Home » What does it take to sell NZ fashion in Australia? Industry insiders weigh in

What does it take to sell NZ fashion in Australia? Industry insiders weigh in

At Australian Fashion Week this week, fashion director Dan Ahwa surveys a panel of industry insiders to ask them whether there’s still mutual benefit for our fashion industries regarding our time-honoured transtasman connection.

According to a recent New Zealand Trade and Enterprise report, around 40 per cent of New Zealand’s

This week at Australian Fashion Week, several New Zealand brands have continued to be active in the market. There are the brands that are less than 10 years old, a cohort of designers who have found a niche within a notoriously cliquey market, thanks mostly in part to the editors, stylists and media relationships they have fostered, namely Wynn Hamlyn, Harris Tapper, Maggie Marilyn and Paris Georgia.

Rory William Docherty, the only international designer to show at this year’s Australian Fashion Week, made an impact with a thoughtfully edited collection of 35 looks from his resort 2025 collection on Monday. Vogue Runway reporter Laia Garcia-Furtado described Rory’s more experimental material pieces as “grounded by his groovy take on suiting; the extra-dropped crotch pants made from swishy fabric, or the three-piece suits that looked to be straight out of the closet of A Room With A View’s George Emerson.”

Models on the runway for Kate Sylvester’s show ‘Bright Rock’ from Mercedes Australian Fashion Week 2002.

There are the designers who paved the way during those pre-digital and social media days — Kate Sylvester, Zambesi, Wallace Rose, Deadly Ponies, World — brands that had a presence on the Australian Fashion Week schedule and who established their own bricks and mortar stores, stockists and media relationships in Australia. Salasai designer Kirsha Whitcher relocated her brand from Napier to Perth in 2011, but still manages to create an aesthetic that still feels very much aligned to her Kiwi roots.

As designers reassess their core businesses this year, when it comes to the conversation around whether Australia is still an important market for New Zealand fashion, five leading Australian and New Zealand fashion insiders share their thoughts.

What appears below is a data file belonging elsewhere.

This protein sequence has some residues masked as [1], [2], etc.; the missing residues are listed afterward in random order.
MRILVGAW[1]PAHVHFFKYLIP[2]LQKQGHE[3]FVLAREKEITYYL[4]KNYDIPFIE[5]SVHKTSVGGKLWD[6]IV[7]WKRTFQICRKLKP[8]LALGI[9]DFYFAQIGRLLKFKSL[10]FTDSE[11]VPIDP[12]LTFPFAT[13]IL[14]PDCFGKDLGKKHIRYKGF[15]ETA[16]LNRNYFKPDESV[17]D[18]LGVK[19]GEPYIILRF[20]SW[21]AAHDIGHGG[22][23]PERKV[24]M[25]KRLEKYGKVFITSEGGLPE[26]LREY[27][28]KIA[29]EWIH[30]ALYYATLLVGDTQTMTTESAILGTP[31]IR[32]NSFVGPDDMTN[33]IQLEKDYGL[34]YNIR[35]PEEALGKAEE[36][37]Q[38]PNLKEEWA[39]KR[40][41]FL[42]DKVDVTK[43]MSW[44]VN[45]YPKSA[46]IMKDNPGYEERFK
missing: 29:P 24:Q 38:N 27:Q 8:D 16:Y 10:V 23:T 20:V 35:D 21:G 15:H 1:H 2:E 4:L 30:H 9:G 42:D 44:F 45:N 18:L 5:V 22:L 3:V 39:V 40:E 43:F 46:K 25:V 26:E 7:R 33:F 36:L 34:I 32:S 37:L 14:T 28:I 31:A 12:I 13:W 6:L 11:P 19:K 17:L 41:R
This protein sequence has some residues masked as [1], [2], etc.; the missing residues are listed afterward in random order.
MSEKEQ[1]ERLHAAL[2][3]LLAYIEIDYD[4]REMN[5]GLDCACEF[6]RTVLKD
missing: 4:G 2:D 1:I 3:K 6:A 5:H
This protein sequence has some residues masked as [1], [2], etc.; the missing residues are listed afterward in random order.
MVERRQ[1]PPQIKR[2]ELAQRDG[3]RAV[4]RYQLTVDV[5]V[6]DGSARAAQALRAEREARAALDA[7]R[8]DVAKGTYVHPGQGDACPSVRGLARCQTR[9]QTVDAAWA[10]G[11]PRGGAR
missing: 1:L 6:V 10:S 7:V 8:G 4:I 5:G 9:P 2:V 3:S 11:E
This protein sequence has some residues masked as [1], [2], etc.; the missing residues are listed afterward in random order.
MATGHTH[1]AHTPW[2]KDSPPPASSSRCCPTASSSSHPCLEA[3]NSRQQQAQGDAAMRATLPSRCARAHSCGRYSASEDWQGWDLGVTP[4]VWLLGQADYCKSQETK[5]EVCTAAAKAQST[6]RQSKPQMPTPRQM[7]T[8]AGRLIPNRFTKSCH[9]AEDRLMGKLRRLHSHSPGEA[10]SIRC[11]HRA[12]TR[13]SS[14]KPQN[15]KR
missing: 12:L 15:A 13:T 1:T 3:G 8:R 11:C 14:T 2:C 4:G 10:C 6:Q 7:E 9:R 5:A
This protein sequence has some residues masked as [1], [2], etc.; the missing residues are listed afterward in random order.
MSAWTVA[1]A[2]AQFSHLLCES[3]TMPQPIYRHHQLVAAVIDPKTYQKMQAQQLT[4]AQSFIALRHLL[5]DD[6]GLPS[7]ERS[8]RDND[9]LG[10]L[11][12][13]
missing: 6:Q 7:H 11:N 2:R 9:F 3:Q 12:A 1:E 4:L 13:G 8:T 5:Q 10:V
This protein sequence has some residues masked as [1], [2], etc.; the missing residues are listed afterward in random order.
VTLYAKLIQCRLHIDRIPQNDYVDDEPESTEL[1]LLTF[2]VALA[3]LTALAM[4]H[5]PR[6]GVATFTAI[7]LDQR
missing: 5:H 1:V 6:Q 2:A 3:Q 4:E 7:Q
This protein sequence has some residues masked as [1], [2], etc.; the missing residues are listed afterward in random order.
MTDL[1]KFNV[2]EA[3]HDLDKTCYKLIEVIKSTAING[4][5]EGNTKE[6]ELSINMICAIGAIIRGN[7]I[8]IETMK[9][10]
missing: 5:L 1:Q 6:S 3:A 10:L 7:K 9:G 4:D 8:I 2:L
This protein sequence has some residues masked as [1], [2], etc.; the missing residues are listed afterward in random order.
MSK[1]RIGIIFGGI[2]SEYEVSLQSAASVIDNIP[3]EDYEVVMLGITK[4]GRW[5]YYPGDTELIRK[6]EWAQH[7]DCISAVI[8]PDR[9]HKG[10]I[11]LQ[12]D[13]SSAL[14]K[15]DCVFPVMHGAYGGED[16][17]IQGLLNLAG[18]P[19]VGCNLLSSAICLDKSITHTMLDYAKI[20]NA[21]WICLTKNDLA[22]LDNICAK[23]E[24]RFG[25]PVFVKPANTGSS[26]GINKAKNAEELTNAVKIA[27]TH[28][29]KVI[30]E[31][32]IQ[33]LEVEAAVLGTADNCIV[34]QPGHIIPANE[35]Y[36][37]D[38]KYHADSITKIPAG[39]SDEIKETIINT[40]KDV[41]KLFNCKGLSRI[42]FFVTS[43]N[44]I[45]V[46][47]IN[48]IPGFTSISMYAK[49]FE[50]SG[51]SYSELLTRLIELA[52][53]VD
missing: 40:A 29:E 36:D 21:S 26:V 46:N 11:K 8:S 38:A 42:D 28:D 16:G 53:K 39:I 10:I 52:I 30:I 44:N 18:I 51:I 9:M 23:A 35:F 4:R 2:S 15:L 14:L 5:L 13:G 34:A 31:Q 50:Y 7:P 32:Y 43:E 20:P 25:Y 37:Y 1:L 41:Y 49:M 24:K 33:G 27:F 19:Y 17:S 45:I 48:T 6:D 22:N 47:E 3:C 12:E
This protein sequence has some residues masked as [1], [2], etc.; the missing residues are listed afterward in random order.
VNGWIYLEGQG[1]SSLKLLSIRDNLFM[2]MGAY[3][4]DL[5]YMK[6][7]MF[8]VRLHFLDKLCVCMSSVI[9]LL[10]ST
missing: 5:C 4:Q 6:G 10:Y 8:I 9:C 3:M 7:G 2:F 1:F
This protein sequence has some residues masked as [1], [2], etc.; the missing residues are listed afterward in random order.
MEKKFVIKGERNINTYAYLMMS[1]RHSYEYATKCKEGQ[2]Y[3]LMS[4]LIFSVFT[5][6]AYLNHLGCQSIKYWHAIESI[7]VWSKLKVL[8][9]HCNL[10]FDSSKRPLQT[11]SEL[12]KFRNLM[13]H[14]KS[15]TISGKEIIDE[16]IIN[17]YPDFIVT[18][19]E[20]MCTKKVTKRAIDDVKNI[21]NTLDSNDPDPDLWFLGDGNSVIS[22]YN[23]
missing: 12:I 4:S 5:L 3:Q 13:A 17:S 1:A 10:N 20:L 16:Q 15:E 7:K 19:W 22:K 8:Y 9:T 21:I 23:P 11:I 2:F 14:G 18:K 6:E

"New Zealand designers have a modern yet refined approach to fashion, often influenced by an appreciation and respect for the beautiful landscape around them." - Natalie Xenita. Photo / Wendell Teodoro / Getty Images.
“New Zealand designers have a modern yet refined approach to fashion, often influenced by an appreciation and respect for the beautiful landscape around them.” – Natalie Xenita. Photo / Wendell Teodoro / Getty Images.

Natalie Xenita, vice-president/managing director, IMG Fashion Events and Properties, Asia-Pacific

Natalie Xenita’s role includes overseeing everything from commercial partnerships to event production and is the IMG Fashion liaison between the Sydney offices and the company’s headquarters in New York City.

Natalie also visited New Zealand in 2023 during New Zealand Fashion Week 2023 and identified Rory William Docherty as a designer who has potential in Australia.

“Putting together an international fashion week certainly takes a village and I’m very grateful for all who play a part in bringing it to life,” says Natalie. “This Australian Fashion Week, we welcome Pandora as our inaugural Presenting Partner. I’m excited to be working alongside Pandora and very much looking forward to the closing show celebrating some of the most beloved Australian designers, with a new set that will showcase the Carriageworks runway in a way that is bound to impress.”

Rory William Docherty has been identified as a New Zealand designer with real potential in the Australian market. Photo / Nina Franova